Iodine supplements or foods with high iodine content, such as kelp, dulse, and other seaweeds, can cause or aggravate hypothyroidism. Follow a diet helpful for weight control. Obesity is a significant risk factor for hypothyroidism, and vegans are less likely to develop hypothyroidism.
A study conducted in 2013 showed an association between a vegan diet and a lowered risk of hypothyroidism. (8)
Another study found an increase in oxidative stress in women who were undergoing thyroxine replacement for Hashimoto’s disease. Results showed that a normal BMI and daily consumption of fruits and vegetables were associated with the lowering of oxidative stress levels. (9)
2. Exercise regularly
Aerobic exercises can help improve blood circulation, burn calories, boost metabolism by increasing muscle mass, and enhance the circulation of thyroid hormones. All these factors might contribute to the improvement of symptoms that are associated with hypothyroidism. (10)(11)
Note: Since an underactive thyroid can slow down the heart rate, sudden exercises can cause a sudden increase in the heart rate, which may be harmful. Therefore, heavy, strenuous activities should be avoided until you are certain that your thyroid condition is under good control. It is vital to consult your doctor before starting any exercise routine.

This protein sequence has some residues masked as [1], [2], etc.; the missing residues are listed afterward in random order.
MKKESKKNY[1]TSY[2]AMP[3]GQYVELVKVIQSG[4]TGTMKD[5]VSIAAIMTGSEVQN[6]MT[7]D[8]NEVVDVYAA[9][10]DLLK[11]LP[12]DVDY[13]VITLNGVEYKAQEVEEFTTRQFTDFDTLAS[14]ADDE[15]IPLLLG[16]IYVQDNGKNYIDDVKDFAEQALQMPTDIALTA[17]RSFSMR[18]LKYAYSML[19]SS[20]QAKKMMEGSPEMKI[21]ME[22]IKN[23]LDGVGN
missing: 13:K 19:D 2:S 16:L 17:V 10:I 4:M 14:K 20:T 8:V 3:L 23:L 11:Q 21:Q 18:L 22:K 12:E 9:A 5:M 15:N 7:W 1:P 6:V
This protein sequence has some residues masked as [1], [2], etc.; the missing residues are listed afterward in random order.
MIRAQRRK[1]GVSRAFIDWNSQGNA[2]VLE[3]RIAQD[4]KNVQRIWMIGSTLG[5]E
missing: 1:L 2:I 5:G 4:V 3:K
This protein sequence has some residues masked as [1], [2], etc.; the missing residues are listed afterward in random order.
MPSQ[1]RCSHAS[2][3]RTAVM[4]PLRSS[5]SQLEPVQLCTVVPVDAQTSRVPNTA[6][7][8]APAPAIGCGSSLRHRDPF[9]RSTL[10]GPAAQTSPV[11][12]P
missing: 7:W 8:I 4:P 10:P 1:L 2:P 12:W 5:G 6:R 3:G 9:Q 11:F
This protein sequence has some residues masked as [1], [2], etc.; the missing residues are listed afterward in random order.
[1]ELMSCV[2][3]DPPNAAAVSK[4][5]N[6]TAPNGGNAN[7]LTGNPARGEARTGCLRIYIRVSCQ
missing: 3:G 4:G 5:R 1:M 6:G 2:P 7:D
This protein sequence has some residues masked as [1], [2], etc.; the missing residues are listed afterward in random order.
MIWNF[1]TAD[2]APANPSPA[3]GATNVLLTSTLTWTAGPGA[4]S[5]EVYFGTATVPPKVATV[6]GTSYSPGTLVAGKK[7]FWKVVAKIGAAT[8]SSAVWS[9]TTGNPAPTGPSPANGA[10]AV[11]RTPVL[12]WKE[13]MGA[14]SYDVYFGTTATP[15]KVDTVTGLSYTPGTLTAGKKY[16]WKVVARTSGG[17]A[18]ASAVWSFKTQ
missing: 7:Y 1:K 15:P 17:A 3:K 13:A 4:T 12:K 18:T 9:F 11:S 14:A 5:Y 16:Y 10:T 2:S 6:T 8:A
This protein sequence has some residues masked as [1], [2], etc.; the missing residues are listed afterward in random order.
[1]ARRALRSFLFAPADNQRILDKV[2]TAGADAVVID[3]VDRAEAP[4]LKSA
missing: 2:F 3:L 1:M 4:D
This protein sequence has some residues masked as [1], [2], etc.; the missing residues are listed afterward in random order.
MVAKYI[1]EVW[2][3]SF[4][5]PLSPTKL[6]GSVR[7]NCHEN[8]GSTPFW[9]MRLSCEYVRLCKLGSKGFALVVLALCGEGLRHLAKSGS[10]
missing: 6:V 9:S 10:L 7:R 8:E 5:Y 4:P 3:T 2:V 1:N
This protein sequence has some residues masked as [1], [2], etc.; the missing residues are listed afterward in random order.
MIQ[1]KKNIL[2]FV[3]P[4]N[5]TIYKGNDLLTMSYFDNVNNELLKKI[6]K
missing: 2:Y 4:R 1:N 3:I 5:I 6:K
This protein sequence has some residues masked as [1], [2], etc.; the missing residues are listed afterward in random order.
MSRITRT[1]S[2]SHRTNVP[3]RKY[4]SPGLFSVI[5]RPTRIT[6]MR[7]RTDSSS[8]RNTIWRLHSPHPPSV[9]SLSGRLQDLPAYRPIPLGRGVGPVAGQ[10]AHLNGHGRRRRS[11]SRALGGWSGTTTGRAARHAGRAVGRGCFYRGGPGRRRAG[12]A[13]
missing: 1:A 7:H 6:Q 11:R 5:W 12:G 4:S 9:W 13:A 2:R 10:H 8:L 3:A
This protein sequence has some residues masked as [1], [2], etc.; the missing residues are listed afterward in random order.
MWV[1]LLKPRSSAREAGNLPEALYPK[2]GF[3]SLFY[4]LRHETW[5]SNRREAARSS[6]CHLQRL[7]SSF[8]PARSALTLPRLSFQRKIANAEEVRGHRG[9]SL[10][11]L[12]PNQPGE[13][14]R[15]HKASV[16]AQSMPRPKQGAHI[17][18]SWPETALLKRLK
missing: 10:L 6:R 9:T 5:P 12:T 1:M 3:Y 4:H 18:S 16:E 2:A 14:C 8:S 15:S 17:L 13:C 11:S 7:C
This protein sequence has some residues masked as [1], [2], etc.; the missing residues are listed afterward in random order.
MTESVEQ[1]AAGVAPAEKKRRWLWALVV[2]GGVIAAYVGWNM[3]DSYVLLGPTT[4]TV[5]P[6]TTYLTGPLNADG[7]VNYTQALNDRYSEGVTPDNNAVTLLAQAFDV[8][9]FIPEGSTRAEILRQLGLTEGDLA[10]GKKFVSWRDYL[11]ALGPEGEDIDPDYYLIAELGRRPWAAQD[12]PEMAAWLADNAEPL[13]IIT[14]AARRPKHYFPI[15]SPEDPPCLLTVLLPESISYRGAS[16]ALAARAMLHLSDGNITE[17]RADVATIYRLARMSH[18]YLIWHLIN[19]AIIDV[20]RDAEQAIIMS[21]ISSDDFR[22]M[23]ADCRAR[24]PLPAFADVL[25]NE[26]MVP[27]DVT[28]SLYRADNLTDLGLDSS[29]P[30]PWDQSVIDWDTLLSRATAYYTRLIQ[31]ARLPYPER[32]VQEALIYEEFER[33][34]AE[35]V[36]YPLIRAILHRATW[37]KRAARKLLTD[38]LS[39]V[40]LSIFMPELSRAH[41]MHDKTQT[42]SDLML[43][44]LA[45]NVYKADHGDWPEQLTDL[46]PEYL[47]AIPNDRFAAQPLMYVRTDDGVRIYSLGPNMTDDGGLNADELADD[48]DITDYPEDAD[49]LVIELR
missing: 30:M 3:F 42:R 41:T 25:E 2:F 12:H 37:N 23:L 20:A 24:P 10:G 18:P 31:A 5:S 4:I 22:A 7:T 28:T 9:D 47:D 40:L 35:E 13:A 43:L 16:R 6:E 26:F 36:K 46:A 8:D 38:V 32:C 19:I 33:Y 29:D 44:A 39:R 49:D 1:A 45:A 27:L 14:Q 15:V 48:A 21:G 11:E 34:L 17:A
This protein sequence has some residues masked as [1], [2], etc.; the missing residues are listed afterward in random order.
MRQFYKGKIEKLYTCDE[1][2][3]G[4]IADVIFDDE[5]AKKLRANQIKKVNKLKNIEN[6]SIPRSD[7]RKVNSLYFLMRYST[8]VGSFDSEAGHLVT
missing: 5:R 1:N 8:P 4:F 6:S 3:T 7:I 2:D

Does Hypothyroidism Cause Weight Gain?
Hypothyroidism slows down your metabolism. Thus, it is easier for fat to accumulate in your body. Additionally, hypothyroidism makes losing weight difficult due to the improper functioning of the body.
However, not all patients with hypothyroidism have excessive fat. Generally, the extra weight may be a result of excess retained salt and water. In some severe cases, weight gain may be caused by myxedema.
Often, weight gain associated with severe cases of hypothyroidism can lead to sleep apnea, which is a sleep disorder that is associated with repetitive pauses in breathing while asleep. This condition results in disturbed sleep and daytime sleepiness.
Hypothyroidism is generally a disorder that is easy to diagnose and treat with a low risk of side effects leading from such treatment. It is important to follow up regularly with your healthcare provider so that they can determine whether it is appropriate to screen you for thyroid dysfunction.
If your general practitioner has difficulty getting your thyroid levels balanced, then you may benefit from seeing an endocrinologist, a specialist in thyroid disorders.